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Little Brother Montgomery
|Birth name||Eurreal Wilford Montgomery|
|Born||April 18, 1906|
Kentwood, Louisiana, United States
|Died||September 6, 1985 (aged 79)|
Chicago, Illinois, U.S.
|Associated acts||Lil Hardin Armstrong|
Spanky and Our Gang
Largely self-taught, Montgomery was an important blues pianist with an original style. He was also versatile, working in jazz bands, including larger ensembles that used written arrangements. He did not read music but learned band routines by ear—once through an arrangement and he had it memorized.
Montgomery was born in Kentwood, Louisiana, United States, a sawmill town near the Mississippi border, across Lake Pontchartrain from New Orleans, where he spent much of his childhood. Both his parents were of African-American and Creek Indian ancestry. As a child he looked like his father, Harper Montgomery, and was called Little Brother Harper. The name evolved into Little Brother Montgomery, and the nickname stuck. He started playing piano at the age of four, and by age 11 he left home for four years and played at barrelhouses in Louisiana. His main musical influence was Jelly Roll Morton, who used to visit the Montgomery household.
Early in his career he performed at African-American lumber and turpentine camps in Louisiana, Arkansas, and Mississippi. He then played with the bands of Clarence Desdunes and Buddy Petit. He lived in Chicago from 1928 to 1931, regularly playing at rent parties, and Chicago was where he made his first recordings. From 1931 through 1938 he led a band in Jackson, Mississippi.
In 1942, Montgomery moved back to Chicago, which would be his home for the rest of his life, and went on tours to other cities in the United States and Europe. He toured briefly with Otis Rush in 1956. In the late 1950s he was discovered by a wider white audience. His fame grew in the 1960s, and he continued to make many recordings, some of them on his own record label, FM Records, which he formed in 1969 (FM stood for Floberg Montgomery, Floberg being the maiden name of his wife).
Montgomery toured Europe several times in the 1960s and recorded some of his albums there. He appeared at many blues and folk festivals during the following decade and was considered a living legend, a link to the early days of blues in New Orleans.
Among his original compositions are "Shreveport Farewell", "Farrish Street Jive", and "Vicksburg Blues". His instrumental Crescent City Blues served as the basis for a song of the same name by Gordon Jenkins, which in turn was adapted by Johnny Cash as "Folsom Prison Blues."
- Adelphi Records
- List of blues musicians
- List of Chicago blues musicians
- List of people from Louisiana
- 77 Records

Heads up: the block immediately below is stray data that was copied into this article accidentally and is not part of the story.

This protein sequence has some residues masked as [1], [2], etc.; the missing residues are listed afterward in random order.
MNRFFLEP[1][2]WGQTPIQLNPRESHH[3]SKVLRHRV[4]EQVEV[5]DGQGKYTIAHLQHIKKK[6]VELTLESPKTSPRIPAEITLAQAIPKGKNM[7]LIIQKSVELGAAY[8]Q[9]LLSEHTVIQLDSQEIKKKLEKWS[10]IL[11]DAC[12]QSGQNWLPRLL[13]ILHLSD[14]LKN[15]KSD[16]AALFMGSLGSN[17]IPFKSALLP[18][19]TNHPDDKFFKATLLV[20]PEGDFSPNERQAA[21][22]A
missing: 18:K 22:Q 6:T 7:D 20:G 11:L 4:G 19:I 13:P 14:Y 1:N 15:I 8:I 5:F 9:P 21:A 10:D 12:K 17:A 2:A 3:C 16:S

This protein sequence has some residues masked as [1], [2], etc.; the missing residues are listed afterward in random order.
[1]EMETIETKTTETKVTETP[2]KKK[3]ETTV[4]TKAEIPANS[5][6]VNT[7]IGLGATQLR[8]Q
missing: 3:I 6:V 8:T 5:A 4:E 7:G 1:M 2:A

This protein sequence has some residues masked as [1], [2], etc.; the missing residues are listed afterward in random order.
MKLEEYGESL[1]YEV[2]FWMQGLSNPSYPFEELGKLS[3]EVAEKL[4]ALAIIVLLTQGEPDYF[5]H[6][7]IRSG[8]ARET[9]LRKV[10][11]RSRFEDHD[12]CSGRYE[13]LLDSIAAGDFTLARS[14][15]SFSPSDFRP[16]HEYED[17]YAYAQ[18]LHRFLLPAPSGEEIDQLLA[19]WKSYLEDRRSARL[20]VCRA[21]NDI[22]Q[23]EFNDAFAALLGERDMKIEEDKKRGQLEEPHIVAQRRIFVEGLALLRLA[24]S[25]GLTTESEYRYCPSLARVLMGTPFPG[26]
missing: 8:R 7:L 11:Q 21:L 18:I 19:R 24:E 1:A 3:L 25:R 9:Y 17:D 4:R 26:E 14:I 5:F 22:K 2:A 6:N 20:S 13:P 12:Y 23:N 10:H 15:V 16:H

- The Story of Little Brother Montgomery, by Karl Gert zur Heide (London: Studio Vista, 1970), provides an overview of his life and early career.
- The October 1985 issue of The Mississippi Rag contains an article on Montgomery by Paige Van Vorst. The article was revised and updated and included in the liner notes of the 1990 album At Home (posthumously issued as Earwig 4918). These articles provide an overview of his life and musical career.
- The two-LP set Crescent City Blues (AXM2-5522), released by RCA in 1975, which includes many of his recordings for Bluebird Records in the mid-1930s, has comprehensive liner notes by Jim O'Neal, the editor of Living Blues magazine, giving an overview of Montgomery's music career.
- Conversation with the Blues, by Paul Oliver, first published in 1965 and reissued by Cambridge University Press in 1997, includes interviews with Montgomery.
|Year of Release||Album Title||Label|
|1965||Music Down Home: An Introduction to Negro Folk Music: U.S.A.||Folkways|
|1968||Farro Street Live||Folkways|
|1968||No Special Rider Here||Genes/Adelphi|
|1972||Blues Piano Orgy||Delmark|
|1975||Church Songs: Sung and Played on the Piano by Little Brother Montgomery||Folkways|
|2003||Classic Blues from Smithsonian Folkways||Smithsonian Folkways|
|2003||Classic Blues from Smithsonian Folkways, Vol. 2||Smithsonian Folkways|
|2008||Classic Piano Blues from Smithsonian Folkways||Smithsonian Folkways|
|2008||Classic African American Gospel from Smithsonian Folkways||Smithsonian Folkways|
- Du Noyer, Paul (2003). The Illustrated Encyclopedia of Music (1st ed.). Fulham, London: Flame Tree Publishing. p. 181. ISBN 1-904041-96-5.
- Eagle, Bob; LeBlanc, Eric S. (2013). Blues: A Regional Experience. Santa Barbara, California: Praeger. pp. 106–107. ISBN 978-0313344237.
- Dahl, Bill. "Little Brother Montgomery: Biography". AllMusic. Retrieved October 5, 2015.
- Robert Palmer. Deep Blues. Penguin Books. p. 149. ISBN 978-0-14-006223-6.
- Giles Oakley (1997). The Devil's Music. Da Capo Press. p. 69/71. ISBN 978-0-306-80743-5.
- Robert Palmer. Deep Blues. Penguin Books. p. 150. ISBN 978-0-14-006223-6.
- Giles Oakley (1997). The Devil's Music. Da Capo Press. p. 148. ISBN 978-0-306-80743-5.
-  Archived April 16, 2011, at the Wayback Machine
- Russell, Tony (1997). The Blues: From Robert Johnson to Robert Cray. Dubai: Carlton Books. p. 146. ISBN 1-85868-255-X.
- Silverman, Jonathan (2010). Nine Choices: Johnny Cash and American Culture. University of Massachusetts Press. p. 92. Retrieved October 4, 2012.
- "2013 Blues Hall of Fame Inductees Announced". Blues.org. Retrieved March 6, 2013.
- Oliver, Paul (1965). Conversation with the Blues. London: Cassell. ISBN 3-85445-065-6.